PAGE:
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September 20, 2011 9:01 pm
You can do whatever you want, but you won’t make me talk. Fortified by a staggered board, tough takeover rules in its home state and, for good measure, a “poison pill” defence that it initiated in May, Ralcorp spurned a rich cash takeover offer from rival ConAgra, refusing even to discuss it.
Company managers set all sorts of yardsticks for themselves but, for the foreseeable future, Ralcorp’s shareholders can focus on just one: the $94 a share bid their board rejected. With some analysts reckoning ConAgra might have gone as high as $104, management has to boost the share price by 35 per cent before investors break even in terms of value creation. That is an awfully high hurdle and the one idea Ralcorp came up with to bridge the gap – spinning off or selling the Post cereal business it bought just three years ago from Kraft Foods – is unlikely to do the trick. The explanations for why it would are that Post has hidden value or that Ralcorp would fetch a higher multiple without a branded business that dilutes its generic core.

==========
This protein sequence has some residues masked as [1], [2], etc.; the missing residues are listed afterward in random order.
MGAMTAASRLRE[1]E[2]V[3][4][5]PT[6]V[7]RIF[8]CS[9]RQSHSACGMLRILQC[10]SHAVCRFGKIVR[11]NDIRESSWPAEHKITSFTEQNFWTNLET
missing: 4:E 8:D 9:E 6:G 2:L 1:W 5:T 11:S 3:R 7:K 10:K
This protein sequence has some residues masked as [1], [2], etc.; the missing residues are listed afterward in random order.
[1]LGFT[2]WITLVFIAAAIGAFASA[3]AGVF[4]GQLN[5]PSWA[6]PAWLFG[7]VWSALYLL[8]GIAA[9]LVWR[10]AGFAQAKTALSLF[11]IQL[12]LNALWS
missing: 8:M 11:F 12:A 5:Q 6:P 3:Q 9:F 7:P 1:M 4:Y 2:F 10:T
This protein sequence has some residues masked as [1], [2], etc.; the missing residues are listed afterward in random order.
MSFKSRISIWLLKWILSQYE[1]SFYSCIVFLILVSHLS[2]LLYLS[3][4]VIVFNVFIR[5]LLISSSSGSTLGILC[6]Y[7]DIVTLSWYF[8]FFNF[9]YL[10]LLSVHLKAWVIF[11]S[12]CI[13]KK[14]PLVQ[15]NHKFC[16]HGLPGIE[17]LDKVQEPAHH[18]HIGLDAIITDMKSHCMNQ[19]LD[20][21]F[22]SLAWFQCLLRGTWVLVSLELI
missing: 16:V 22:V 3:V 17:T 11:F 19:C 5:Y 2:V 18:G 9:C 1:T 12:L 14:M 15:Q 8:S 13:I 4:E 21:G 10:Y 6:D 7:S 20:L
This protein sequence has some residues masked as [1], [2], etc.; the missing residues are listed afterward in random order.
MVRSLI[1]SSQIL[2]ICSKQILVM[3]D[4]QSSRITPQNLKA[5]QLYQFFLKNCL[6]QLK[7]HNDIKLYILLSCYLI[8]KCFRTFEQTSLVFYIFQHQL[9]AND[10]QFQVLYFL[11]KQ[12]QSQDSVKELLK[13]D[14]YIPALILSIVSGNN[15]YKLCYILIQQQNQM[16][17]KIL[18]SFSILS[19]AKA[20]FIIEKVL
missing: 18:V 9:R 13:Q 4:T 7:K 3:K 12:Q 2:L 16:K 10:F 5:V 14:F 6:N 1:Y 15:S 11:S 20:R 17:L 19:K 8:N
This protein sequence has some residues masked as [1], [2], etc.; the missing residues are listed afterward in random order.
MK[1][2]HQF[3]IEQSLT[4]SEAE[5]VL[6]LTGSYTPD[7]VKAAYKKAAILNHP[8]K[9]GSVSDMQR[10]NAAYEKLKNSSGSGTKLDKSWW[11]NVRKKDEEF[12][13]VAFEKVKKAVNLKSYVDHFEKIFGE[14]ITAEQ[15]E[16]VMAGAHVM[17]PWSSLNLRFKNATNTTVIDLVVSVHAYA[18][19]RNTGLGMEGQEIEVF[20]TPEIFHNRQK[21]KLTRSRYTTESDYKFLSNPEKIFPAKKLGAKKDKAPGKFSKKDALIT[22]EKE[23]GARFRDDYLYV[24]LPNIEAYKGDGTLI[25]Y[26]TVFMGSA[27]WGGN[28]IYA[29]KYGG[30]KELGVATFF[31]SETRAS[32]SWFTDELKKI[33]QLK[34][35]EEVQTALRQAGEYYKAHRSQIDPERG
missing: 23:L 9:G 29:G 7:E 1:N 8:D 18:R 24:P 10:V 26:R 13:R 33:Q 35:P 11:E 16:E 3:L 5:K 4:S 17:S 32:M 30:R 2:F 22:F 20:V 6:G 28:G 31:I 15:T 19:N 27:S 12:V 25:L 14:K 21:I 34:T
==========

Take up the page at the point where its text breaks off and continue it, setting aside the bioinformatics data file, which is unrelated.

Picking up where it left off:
Though ConAgra never got the option of initiating a hostile bid, leading proxy advisory firm Institutional Shareholder Services, which gives unbiased opinions on such matters, took the unusual step of commenting anyway. Its view was scathing, saying that Ralcorp created the impression of a “desire of incumbent directors to keep a good thing going for themselves”. ISS already had an unfavourable view of Ralcorp’s executive compensation. Between them, Ralcorp’s two “co-CEOs” made over three times as much last year as Conagra’s chief, who runs a company twice the size.
There would be more outrage if Ralcorp had not outperformed the food industry in recent years with its focus on private labels. That was what attracted ConAgra, but it is not a licence to treat a public company as a private fiefdom.
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